Akai @ NAMM 2012 – MAX 49
No clue why this video is upside down, but at least you get some good views of AKA’s MAX 49
The new Akai MAX 49 Keyboard Controller may look like a typical controller keyboard (albeit well equipped), but it has a number of features that set it apart as one of the most versatile controllers available. Aside from the familiar trigger pads featured on the MPK range of controllers, and the same semi-weighted keyboard, the MAX 49 has features which make it capable of controlling just about synthesiser, past or present.
The Akai MAX 49 is similar in appearance to the MPK range of keyboards, though this model is finished in red. To the left of the unit, 12 velocity sensitive, and backlit trigger pads provide an intuitive way of programming percussion parts, or triggering live samples. These features the swing and note repeat feature made famous on the MPC range of samplers. To the right, 8 touch faders add additional control over the synthesiser or software package currently being used. In terms of controlling synthesisers, the Akai MAX 49 is better equipped than any other controller available. Aside from the more familiar connections, such as a USB socket for connection to a host computer, an a MIDI socket for connecting to other keyboards, sound modules or MIDI equipment, the MAX 49 has a CV & Gate Output, making it capable of controlling vintage (or modern) analogue synthesisers. With the recent increase in popularity of genuine analogue synthesisers, this feature may make it the first choice of controller for those looking to ‘go analogue’ in a live setting.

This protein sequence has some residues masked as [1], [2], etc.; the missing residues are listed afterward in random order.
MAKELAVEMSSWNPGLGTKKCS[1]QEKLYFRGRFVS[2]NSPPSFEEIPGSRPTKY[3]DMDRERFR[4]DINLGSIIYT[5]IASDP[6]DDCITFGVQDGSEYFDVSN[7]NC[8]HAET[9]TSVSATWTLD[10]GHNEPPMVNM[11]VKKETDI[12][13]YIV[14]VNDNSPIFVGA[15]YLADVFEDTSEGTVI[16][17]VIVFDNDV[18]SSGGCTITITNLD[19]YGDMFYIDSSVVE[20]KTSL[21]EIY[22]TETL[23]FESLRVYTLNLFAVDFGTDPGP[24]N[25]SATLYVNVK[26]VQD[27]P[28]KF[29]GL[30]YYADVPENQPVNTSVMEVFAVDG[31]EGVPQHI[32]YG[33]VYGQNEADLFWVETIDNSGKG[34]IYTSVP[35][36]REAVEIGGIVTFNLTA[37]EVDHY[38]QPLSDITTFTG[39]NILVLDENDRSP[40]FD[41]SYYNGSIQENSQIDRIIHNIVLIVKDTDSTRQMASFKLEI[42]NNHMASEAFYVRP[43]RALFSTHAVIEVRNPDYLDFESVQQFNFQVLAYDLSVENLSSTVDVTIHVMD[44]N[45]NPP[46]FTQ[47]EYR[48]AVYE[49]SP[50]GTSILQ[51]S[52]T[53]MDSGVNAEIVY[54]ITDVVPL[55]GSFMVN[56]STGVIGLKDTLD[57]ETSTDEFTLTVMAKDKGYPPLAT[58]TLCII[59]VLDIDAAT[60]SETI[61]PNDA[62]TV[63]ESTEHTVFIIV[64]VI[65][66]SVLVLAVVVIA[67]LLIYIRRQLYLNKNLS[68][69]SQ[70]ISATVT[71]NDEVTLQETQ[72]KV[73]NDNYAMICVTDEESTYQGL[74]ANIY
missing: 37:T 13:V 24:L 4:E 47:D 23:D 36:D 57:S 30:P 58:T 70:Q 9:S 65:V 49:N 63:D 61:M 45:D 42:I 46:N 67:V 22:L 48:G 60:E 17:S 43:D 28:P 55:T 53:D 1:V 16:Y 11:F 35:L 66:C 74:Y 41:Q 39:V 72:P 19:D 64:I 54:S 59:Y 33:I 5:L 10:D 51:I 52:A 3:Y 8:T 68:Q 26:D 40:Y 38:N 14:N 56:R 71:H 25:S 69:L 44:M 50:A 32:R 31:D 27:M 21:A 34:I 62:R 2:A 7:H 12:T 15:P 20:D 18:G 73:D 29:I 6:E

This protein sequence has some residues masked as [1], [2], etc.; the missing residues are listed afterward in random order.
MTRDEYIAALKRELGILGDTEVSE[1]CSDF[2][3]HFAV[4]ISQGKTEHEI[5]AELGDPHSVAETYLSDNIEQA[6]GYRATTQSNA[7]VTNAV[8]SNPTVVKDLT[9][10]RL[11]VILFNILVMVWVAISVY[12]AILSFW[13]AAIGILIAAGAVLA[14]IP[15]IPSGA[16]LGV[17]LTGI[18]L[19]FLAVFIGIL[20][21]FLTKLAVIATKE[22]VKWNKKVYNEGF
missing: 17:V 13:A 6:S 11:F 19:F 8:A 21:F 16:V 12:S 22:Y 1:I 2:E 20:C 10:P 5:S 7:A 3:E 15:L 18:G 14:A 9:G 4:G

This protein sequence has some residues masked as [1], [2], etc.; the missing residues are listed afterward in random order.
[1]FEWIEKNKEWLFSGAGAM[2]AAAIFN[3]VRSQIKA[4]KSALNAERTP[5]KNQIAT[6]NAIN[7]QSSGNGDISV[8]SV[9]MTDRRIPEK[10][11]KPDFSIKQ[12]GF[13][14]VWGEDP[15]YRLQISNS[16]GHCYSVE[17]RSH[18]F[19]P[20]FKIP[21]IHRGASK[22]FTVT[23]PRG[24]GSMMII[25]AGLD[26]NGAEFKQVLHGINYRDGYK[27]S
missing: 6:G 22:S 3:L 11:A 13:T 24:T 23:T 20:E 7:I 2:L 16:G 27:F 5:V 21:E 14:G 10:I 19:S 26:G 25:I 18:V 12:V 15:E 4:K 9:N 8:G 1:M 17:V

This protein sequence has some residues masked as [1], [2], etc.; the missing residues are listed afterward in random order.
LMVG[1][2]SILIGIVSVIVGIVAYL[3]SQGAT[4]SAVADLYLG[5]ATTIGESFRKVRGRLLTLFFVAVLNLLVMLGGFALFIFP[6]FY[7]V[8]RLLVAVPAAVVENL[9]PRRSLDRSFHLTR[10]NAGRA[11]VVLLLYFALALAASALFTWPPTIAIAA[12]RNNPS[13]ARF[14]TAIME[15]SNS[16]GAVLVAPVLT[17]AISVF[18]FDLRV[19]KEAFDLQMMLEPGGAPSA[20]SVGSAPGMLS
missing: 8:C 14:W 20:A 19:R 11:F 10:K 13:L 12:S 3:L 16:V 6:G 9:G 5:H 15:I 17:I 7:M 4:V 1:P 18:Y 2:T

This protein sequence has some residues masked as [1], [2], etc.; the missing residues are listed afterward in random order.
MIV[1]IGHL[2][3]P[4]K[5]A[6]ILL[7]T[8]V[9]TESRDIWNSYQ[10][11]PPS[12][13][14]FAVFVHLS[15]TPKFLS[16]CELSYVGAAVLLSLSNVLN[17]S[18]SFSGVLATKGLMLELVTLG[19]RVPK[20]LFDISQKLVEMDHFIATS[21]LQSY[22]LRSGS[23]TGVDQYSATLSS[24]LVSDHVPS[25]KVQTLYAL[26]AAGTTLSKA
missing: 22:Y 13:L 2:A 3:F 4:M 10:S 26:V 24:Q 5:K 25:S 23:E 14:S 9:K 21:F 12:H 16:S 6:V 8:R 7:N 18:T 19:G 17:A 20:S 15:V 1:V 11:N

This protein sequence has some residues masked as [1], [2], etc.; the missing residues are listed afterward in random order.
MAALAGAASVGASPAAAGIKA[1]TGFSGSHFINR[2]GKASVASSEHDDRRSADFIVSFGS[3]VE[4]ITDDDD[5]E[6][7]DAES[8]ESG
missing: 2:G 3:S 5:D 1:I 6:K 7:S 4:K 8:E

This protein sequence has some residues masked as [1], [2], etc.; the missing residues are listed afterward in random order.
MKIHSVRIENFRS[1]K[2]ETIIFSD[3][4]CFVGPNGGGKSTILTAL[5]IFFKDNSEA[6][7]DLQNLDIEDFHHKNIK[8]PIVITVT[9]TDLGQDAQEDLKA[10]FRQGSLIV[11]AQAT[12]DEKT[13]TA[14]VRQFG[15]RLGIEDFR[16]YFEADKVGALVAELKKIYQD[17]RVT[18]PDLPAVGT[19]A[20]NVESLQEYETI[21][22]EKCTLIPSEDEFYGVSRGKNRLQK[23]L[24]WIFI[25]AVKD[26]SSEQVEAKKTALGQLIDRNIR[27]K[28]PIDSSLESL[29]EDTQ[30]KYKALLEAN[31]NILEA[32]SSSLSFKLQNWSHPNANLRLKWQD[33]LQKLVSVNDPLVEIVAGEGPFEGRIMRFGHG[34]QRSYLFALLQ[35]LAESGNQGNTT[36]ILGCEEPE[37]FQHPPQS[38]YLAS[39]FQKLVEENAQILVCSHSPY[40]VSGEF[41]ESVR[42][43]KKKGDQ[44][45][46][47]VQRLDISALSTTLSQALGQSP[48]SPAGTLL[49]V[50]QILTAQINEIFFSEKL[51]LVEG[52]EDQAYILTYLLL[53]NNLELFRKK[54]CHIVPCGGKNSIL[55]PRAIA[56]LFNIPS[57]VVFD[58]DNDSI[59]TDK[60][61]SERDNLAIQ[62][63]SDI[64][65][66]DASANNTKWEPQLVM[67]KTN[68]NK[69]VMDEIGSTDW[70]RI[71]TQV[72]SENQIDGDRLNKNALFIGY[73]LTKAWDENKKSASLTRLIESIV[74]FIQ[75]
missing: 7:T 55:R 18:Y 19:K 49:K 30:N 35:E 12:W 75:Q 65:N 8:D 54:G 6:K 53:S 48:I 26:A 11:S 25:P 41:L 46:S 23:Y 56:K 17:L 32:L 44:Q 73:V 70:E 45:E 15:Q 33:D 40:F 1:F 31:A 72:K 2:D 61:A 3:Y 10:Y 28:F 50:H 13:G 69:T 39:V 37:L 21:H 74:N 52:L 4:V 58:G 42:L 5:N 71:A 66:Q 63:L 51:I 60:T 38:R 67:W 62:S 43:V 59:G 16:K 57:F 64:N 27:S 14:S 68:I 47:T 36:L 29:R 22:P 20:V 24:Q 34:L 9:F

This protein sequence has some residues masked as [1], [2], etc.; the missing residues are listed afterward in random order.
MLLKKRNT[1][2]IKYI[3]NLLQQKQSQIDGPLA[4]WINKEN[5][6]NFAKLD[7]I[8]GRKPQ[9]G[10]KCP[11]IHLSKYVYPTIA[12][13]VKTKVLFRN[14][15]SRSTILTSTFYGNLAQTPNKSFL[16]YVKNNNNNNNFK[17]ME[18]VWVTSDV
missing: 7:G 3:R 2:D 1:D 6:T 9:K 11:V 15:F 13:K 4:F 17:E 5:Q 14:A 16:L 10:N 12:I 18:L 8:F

The Akai MAX 49 ‘s CV connectivity goes hand-in-hand with another of its features: an on-board step sequencer. This allows patterns to be created on the unit itself and sent to whichever synthesiser is being controlled. An arpeggiator also features. For those who are more rooted in the modern studio, the MAX 49 comes complete with a software package called AkaiConnect. This neat utility automatically maps the keyboards controls to VST plug-ins. To further increase compatibility with software packages, the device can operate in Mackie Control and HUI modes.
The Akai MAX 49 is a great controller in its own right, but the addition the step sequencer, arpeggiator and CV and gate outputs provide a means of adding additional features to an analogue synthesiser, as well as providing a central device for controlling both modern and vintage synthesisers. Is this the beginning of an analogue renaissance?